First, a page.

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 Post subject: Re: Fork springs
PostPosted: Mon Apr 06, 2015 7:24 am 
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Joined: Fri Mar 06, 2015 7:39 pm
Posts: 329
Location: Metro Atlanta, GA
What size Allen wrench do I need, to remove the plugs from the tops of the forks?
It looks like a 16mm to me.

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 Post subject: Re: Fork springs
PostPosted: Mon Apr 06, 2015 8:46 am 
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Joined: Mon Dec 16, 2013 11:21 pm
Posts: 600
Location: OKC, Merica
17mm
Bob.


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 Post subject: Re: Fork springs
PostPosted: Mon Apr 06, 2015 10:10 am 
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Joined: Thu Oct 03, 2013 2:01 pm
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Location: South Central Wisconsin, USA
I have been told that AutoZone has a lovely 17mm for removing VW drain plugs that works a treat and is only about $4.

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 Post subject: Re: Fork springs
PostPosted: Mon Apr 06, 2015 11:47 am 
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Esteemed SR Elder

Joined: Mon Dec 16, 2013 11:21 pm
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Location: OKC, Merica
gcrank1 wrote:
I have been told that AutoZone has a lovely 17mm for removing VW drain plugs that works a treat and is only about $4.

Not to go any more off topic, but AutoZone has really nice 6 point flank drive large size metric sockets with a lifetime guarantee for very reasonable prices, like $6-$8.
Bob.


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 Post subject: Re: Fork springs
PostPosted: Mon Apr 06, 2015 7:15 pm 
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Joined: Tue Mar 17, 2015 10:28 am
Posts: 48
Location: Altus, Oklahoma
Washers on top of the springs will bump up your preload as has been said. Anything from 2mm thick aluminum & up should be sufficient for the load. Just make sure their outside diameter is as close to the inner fork diameter as possible. Your springs will still be linear though, thus the bouncies. You can also stiffen them up a by adding a bit more fork oil. That'll cut down on the free air quantity and increasing damping a tad. The only thing that beats progressive springs is the cash in your pocket from not buying progressive springs though. My 2015 SR rides exactly like my CB360 did & I like it. You can put valve stems on some fork caps and try pressuring at 5 psi intervals to see if it feels nicer (make sure both sides are the same) Only problem is it tends to make your seals leak a bit and stiffness jumps quick with pressure.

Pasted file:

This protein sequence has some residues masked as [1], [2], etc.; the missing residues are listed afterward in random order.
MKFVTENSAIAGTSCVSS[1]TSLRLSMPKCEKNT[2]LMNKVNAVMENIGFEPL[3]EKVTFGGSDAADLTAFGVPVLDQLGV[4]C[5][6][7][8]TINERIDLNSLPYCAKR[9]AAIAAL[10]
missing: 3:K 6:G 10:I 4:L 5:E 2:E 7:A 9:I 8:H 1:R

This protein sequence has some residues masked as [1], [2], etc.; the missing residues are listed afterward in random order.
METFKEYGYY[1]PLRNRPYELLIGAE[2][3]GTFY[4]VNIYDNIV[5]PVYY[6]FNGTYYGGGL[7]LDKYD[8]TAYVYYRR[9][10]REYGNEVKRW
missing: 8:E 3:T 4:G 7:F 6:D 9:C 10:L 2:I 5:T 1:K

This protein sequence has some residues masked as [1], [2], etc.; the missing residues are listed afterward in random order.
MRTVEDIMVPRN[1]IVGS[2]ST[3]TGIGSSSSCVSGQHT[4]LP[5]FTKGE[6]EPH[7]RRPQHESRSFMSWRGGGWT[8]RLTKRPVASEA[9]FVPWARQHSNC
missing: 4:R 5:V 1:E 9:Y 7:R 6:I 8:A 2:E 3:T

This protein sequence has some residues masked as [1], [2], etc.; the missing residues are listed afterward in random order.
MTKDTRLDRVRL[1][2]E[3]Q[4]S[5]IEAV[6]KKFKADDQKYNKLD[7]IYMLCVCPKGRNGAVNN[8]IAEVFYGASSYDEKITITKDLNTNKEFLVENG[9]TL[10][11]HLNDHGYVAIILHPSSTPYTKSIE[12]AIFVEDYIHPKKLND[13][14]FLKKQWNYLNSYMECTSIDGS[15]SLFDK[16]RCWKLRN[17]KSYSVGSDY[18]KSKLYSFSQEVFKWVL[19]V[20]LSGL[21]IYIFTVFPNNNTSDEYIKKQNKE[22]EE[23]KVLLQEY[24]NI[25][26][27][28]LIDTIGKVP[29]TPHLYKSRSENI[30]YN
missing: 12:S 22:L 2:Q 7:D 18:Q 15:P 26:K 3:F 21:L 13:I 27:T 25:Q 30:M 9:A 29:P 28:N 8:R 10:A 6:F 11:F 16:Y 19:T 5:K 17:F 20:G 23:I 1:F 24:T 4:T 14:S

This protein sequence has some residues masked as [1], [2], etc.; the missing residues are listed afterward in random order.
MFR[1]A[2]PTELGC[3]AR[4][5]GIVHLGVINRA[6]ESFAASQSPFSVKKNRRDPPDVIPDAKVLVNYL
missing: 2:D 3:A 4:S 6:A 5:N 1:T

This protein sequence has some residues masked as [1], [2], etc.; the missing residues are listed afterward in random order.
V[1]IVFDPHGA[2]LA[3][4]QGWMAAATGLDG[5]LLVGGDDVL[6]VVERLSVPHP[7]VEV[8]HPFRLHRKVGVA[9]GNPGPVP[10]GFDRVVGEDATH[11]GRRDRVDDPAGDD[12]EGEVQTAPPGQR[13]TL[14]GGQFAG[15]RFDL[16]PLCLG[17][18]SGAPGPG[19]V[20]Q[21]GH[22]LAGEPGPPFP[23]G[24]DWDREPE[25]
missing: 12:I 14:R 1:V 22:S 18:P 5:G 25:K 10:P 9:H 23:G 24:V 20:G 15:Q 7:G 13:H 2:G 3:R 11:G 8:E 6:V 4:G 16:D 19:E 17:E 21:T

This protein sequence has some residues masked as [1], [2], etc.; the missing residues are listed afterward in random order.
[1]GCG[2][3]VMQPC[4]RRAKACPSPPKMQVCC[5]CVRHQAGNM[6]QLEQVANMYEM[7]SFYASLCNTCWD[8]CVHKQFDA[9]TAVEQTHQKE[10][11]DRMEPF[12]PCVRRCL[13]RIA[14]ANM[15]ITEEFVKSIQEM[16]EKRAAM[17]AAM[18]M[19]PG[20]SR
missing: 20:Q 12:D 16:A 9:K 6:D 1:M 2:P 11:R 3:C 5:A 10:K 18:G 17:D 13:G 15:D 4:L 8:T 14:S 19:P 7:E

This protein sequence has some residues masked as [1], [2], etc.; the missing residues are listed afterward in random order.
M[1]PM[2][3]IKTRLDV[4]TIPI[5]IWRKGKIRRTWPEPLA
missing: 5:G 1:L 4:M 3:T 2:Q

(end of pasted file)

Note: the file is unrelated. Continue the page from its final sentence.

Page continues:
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 Post subject: Re: Fork springs
PostPosted: Mon Apr 13, 2015 7:13 pm 
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Joined: Fri Mar 06, 2015 7:39 pm
Posts: 329
Location: Metro Atlanta, GA
gcrank1 wrote:
I have been told that AutoZone has a lovely 17mm for removing VW drain plugs that works a treat and is only about $4.


That's right in my price range.
As a field service technician (lead tech, now) for Toyota Forklifts, I use everything from 1/4" drive ratchets up to a 3/4" drive impact wrench on a daily basis.
You'd be amazed at how many "cheap" tools I use, and how long they last.
For some tools, I'll only use top of the line. Prybars, air tools, and cordless power tools come to mind.
However, I've been using Autozone 3/8" drive wobble extensions with my Makita 18 volt cordless impact wrench for about 2 years now. I can't kill 'em. I've broken no fewer than 4 impact rated 3/8" drive socket adapters with this cordless. I've broken some other cheap chrome extensions with it, after years and years of use and abuse.
So far, my cheap-junk Autozone tools can't seem to be killed.
I have a 3/8" drive fine-tooth stubby ratchet I bought from Autozone in 1999 that I absolutely can't kill. Best $5.00 I ever spent. Then there was the $3.00 brake spoon I bought there in 1997.
I stopped using my other 6 Snap-On and Craftsman brake spoons because none of them worked as well as the cheap, chrome plated, stamped steel brake spoon from Autozone.

Then, it disappeared a couple of years ago. I couldn't find one like it until I was wandering the tool aisle at O'Reilly Auto Parts.
Sweet reunion.


Anyway, I'll look at Autozone for the needed 17mm. I assume it's a hex bit socket for my ratchet. Those are generally handier than hex keys.

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